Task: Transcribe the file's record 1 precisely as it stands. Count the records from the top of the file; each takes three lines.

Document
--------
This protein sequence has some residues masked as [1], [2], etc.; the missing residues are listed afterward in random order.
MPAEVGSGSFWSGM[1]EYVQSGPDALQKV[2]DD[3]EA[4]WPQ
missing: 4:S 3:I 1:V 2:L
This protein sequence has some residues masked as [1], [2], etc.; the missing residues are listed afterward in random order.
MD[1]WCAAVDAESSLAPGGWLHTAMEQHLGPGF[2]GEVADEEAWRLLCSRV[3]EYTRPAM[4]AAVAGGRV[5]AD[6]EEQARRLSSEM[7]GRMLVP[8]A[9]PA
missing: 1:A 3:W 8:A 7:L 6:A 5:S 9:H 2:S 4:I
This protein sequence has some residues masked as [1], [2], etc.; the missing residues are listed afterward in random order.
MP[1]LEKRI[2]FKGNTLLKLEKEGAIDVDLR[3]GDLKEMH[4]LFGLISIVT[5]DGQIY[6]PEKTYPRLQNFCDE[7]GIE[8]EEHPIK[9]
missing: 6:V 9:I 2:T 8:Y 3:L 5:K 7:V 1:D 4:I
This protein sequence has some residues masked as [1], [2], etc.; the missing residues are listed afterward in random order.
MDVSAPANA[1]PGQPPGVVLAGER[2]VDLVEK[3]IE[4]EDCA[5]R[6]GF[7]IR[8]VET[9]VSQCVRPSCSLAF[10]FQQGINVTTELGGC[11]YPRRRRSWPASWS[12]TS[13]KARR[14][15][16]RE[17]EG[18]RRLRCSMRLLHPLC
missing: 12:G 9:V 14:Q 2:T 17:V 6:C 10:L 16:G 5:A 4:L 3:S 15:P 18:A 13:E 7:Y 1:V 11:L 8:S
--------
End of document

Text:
This protein sequence has some residues masked as [1], [2], etc.; the missing residues are listed afterward in random order.
MPAEVGSGSFWSGM[1]EYVQSGPDALQKV[2]DD[3]EA[4]WPQ
missing: 4:S 3:I 1:V 2:L